The digital age has made it easier to connect with a mass audience, but it’s also more of a challenge to truly persuade people to believe in your mission.
For example, how do you influence your employees and promote enthusiasm throughout the company when you don't have as much direct contact with individuals because of technology?
Dale Carnegie Training has trained presidents, leaders and business executives—including Warren Buffett and Lee Iacocca—in the past 100 years, but the company’s most recently published book How to Win Friends & Influence People in the Digital Age focuses on leadership in the current time.
"We live in a driven, digital world where the full value of human communication is often traded for transactional proficiency,” the associates at Dale Carnegie say in the book. But “by relying so heavily on digital communication,” you lose out on influencing people in the most effective way.
According to the program at Dale Carnegie Training, the highest level of influence is reached through trust. Below are some tips from the book on how to win that trust from your employees:
1. Avoid arguments. In order to truly influence people, you need to learn how to persuade them — not argue with them. How will they trust you if you’re constantly provoking them?
“Arguing with another person will rarely get you anywhere; they usually end with each person more firmly convinced of his rightness. You may be right, dead right, but arguing is just as futile as if you were dead wrong,” the book says.
So how do you deal with others who disagree with your vision? Leaders need to learn how to “prevent a tactful discussion from becoming an aggressive argument.”
“In the end you must value interdependence higher than independence and understand that deferential negotiation is more effective in the long run than a noncompliant crusade.”
Even when you absolutely know that the other person is wrong, you need to refrain from saying it aloud.
2. Admit your faults quickly. Most of us have a hard time admitting when we’re wrong—this is especially true if you’re a manager or in a senior position at your company. But if you can readily admit when you’re wrong, you are communicating to your team that you care about them and that you understand how your behavior affects everyone in the organization.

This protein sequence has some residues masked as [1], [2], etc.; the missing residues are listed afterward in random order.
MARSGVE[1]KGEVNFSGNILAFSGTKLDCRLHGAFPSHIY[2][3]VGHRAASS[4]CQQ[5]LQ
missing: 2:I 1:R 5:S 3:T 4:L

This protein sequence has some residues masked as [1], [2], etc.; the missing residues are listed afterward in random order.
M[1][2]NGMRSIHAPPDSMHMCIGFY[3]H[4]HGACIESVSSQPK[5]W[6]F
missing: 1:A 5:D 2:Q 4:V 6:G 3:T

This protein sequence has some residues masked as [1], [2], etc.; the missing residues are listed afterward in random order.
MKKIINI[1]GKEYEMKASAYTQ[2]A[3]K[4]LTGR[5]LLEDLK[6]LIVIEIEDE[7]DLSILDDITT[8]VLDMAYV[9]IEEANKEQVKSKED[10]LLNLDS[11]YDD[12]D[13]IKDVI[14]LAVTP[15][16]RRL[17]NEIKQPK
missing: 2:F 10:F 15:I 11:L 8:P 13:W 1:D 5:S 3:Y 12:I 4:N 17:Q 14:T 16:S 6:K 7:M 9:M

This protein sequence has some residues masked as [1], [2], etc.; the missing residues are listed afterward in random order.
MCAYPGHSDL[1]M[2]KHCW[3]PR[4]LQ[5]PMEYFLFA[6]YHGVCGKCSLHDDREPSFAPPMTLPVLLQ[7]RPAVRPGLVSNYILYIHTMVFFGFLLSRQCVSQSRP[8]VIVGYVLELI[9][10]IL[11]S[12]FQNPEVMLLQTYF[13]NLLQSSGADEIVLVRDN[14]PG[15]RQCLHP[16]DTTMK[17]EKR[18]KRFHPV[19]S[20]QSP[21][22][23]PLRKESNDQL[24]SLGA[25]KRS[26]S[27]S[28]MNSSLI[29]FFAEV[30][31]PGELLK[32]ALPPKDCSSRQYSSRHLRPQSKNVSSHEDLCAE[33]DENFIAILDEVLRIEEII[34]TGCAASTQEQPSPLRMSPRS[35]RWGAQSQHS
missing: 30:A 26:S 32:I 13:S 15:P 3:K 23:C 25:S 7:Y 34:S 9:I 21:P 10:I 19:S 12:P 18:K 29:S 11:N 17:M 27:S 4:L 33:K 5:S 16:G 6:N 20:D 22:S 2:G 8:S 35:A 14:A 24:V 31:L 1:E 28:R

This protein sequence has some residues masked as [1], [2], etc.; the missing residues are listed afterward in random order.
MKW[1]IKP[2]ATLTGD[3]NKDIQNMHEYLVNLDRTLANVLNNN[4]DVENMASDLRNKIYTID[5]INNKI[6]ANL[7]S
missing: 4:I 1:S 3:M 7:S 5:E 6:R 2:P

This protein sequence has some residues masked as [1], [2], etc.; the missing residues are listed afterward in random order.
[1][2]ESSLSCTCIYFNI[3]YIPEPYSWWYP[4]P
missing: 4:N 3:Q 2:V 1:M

“Negative news spreads faster than ever. If you’ve made a mistake, it is far better that you control the news being spread. Come clean quickly and convincingly,” the authors write.
3. Give others the credit. You want others to know that you’re a great leader, so it can become a habit to claim all the credit for yourself, but doing so will never win you any friends, or faithful employees.
“What is the worst quality in a leader? Ask the followers and they would tell you it is the quality of taking credit when things go well and dishing out blame when things go wrong…few messages send people scurrying in the other direction faster.”
Surrendering this credit shows your team that you’re grateful for them and will encourage them to work harder for you, hence, you will achieve even greater success in the long run.
4. Be personable. It may be intimidating to share your personal story with others, but in order to gain the highest trust, make others feel like they know you even if you don’t interact with them often.
Allow people to connect with you.
“Our digital age provides so many opportunities to give people an authentic view of who you are or what your company strives to be, thus creating points of commonality that draw you into closer friendship with others.”
Basically, “when your journey is our journey, we are both compelled to see where it goes.”
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